A factor analysis (orthogonal and oblique) of the eight role scores was computed to determine the factor structure. As Gorsuch (1 97 4) has noted, the varimax othogonal solution is most often recommended. He also noted: |Comparing orthogonal and oblique solutions encourages selection of the simple uncorrelated factor model if that is actually relevant' (p. 191). As the difference between the two rotations was not considerable the varimax solution was reported. As can be seen from Table 1, two clear factors emerged accounting for 60 per cent of the variance.

The first factor which accounted for nearly 45 per cent of the variance contained both creative-thinker roles, while the second factor contained mainly company-worker roles and accounted for just over 20 per cent of the variance. The team-leader and creative-thinker roles (with one negotiator role) loaded on the first factor and company-worker roles (with one negotiator and one team-leader role) loaded on the second.


This first experiment provides little psychometric validation of the reliability and factor structure of the measure. Internal consistency (coefficient alpha) is usually recognized to be the most important and efficient way of measuring reliability (Kline, 1986) yet the BTRSPI seems to fall short of an acceptable standard. The factor structure of the questionnaire did not support Belbin's four-factor solution. In fact, two orthogonal factors emerged which were interpretable. They are in fact not dissimilar to the old task vs. socio-emotional leader distinction.

The first experiment had at least two limitations: firstly, it was an analysis of the original measure which has been superseded and may in fact have been used for purposes for which it was not designed. It never purported to be a psychometrized measure yet was clearly meant to be used in organizational settings. Secondly, the subjects were in large part undergraduates who may have had very limited experience of working in teams which may or may not be important. Hence it was decided to do a second experiment using the revised (and possibly improved) Belbin measure to ascertain its psychometric properties. Also it was decided to use working adults. The second version of the scale is not unlike the first although the changes in items approached 50 per cent. In essence the analysis of the second version was to be the same as the first, and focused on internal consistency and factor structure.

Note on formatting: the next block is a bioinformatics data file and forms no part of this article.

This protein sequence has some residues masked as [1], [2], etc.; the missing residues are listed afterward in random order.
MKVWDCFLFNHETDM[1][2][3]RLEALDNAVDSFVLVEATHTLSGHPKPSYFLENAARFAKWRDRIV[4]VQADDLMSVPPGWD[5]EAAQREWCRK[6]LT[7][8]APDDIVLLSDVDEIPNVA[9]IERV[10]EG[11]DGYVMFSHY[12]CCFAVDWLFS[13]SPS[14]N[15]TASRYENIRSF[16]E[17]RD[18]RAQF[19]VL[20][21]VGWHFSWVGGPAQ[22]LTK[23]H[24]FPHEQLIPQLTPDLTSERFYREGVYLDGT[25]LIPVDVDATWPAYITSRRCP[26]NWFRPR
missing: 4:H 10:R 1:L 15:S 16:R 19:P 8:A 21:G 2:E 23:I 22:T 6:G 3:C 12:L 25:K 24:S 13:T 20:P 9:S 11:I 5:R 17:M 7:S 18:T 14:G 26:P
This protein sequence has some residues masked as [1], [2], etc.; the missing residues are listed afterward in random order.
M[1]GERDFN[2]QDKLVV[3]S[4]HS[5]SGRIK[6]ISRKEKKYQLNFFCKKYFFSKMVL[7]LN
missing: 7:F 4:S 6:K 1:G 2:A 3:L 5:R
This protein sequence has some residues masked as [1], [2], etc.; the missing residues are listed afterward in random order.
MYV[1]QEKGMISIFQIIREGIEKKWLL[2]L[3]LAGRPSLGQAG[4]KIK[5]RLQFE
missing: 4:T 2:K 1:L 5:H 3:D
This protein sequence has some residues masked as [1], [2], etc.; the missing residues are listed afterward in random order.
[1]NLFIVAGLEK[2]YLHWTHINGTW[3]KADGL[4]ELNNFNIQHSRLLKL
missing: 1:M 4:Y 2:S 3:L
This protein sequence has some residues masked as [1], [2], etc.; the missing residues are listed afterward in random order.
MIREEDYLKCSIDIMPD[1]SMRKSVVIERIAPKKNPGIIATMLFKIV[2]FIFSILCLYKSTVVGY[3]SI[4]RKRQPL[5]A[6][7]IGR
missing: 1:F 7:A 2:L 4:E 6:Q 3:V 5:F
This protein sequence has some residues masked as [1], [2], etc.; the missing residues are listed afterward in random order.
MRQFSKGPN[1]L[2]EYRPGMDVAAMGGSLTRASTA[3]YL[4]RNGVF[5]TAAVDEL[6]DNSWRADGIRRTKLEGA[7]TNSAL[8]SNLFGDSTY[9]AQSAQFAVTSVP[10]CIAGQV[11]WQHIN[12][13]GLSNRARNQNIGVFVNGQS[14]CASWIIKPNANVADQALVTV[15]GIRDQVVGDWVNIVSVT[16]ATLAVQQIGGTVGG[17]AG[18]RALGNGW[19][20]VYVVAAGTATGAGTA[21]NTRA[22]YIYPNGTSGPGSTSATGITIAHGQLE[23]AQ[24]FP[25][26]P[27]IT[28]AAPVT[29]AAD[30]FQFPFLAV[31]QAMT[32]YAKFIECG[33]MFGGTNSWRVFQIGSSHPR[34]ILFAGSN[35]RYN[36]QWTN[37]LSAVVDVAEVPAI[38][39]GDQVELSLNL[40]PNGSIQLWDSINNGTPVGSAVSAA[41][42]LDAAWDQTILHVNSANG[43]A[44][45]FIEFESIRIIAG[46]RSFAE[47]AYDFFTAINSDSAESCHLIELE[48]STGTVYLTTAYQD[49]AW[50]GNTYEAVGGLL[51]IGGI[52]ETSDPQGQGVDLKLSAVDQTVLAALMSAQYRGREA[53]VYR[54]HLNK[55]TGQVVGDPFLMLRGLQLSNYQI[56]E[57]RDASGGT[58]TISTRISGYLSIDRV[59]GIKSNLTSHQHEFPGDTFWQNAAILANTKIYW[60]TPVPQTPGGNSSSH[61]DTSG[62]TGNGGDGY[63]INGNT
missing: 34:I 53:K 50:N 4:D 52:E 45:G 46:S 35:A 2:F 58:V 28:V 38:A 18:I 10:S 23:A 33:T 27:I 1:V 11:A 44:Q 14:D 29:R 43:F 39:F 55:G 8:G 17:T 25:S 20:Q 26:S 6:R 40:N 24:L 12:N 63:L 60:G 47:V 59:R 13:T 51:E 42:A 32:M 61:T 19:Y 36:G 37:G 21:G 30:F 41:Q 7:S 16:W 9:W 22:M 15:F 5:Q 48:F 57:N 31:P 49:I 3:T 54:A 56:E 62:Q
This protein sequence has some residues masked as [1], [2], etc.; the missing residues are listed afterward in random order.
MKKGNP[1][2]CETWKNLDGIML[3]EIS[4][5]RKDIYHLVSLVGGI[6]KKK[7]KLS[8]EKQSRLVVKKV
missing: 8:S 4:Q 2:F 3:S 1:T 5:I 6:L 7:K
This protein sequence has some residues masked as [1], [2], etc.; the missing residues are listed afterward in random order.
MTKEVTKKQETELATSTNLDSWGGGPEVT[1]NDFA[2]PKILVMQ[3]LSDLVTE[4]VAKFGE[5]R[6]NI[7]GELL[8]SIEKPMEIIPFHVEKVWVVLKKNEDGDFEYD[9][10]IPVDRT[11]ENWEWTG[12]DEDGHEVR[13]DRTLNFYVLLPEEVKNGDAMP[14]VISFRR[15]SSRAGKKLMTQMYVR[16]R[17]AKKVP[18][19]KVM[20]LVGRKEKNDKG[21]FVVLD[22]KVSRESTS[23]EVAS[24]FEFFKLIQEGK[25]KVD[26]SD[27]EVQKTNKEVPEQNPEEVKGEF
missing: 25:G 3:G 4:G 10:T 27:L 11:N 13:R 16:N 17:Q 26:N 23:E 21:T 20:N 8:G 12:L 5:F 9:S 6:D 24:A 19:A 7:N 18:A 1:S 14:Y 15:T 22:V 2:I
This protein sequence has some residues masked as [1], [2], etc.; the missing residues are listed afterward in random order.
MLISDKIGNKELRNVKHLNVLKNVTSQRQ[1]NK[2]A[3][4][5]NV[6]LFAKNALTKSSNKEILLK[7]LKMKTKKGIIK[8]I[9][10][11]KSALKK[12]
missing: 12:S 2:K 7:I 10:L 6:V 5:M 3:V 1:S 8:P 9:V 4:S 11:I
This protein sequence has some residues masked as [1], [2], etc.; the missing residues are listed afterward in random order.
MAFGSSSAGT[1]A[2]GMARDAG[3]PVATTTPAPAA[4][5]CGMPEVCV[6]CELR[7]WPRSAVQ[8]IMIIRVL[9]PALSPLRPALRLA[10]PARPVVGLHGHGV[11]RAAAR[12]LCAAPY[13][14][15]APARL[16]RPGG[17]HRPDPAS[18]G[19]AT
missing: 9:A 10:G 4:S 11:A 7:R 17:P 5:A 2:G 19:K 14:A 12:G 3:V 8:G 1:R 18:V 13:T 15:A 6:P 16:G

One hundred and ten subjects attending various non-management training courses took part in this study. They were aged 17 to 61 years (X = 28.14), 37 subjects were male and 73 female. About two-thirds were employed and of these, their salaries ranged from under 5000 [pounds] to well over 25 000 [pounds]. All reported that they had worked in teams.


The questionnaire was similar to that of the original version; indeed over 50 per cent of the items were identical though many were new. It differed in having nine rather than eight roles, plus one |filler' item (high in social desirability but not measuring a team role). Hence there were the same seven sections but now with 10 items in each. The scoring method was similar. Once again the original measure is ipsative so a nine-point agree-disagree scale was introduced, similar to that used in Expt 1. Subjects completed the questionnaire anonymously at their place of work. It took about 15 minutes and where possible they were debriefed.


The same basic questions were asked as in the first study and the analysis was similar. Table 2 shows the nine different team roles, some almost identical to those in the original version. Once again the alphas are unacceptably low - three are under 0.40, and only one is over 0.70. Comparing Tables 1 and 2 it would appear that four of the team roles appear to approach satisfactory alpha levels, namely monitor-evaluator, completer-finisher, resource-investigator and shaper. However, the two tables are not strictly comparable because the items making up the two scales are not identical.

Table 2 also shows the correlation matrix. Once again most of the team roles are positively and significantly correlated. Plant and specialist seemed to correlate least with other roles, while implementer correlated with seven of the eight other scales and completer correlated positively with eight other roles, three with r > .50.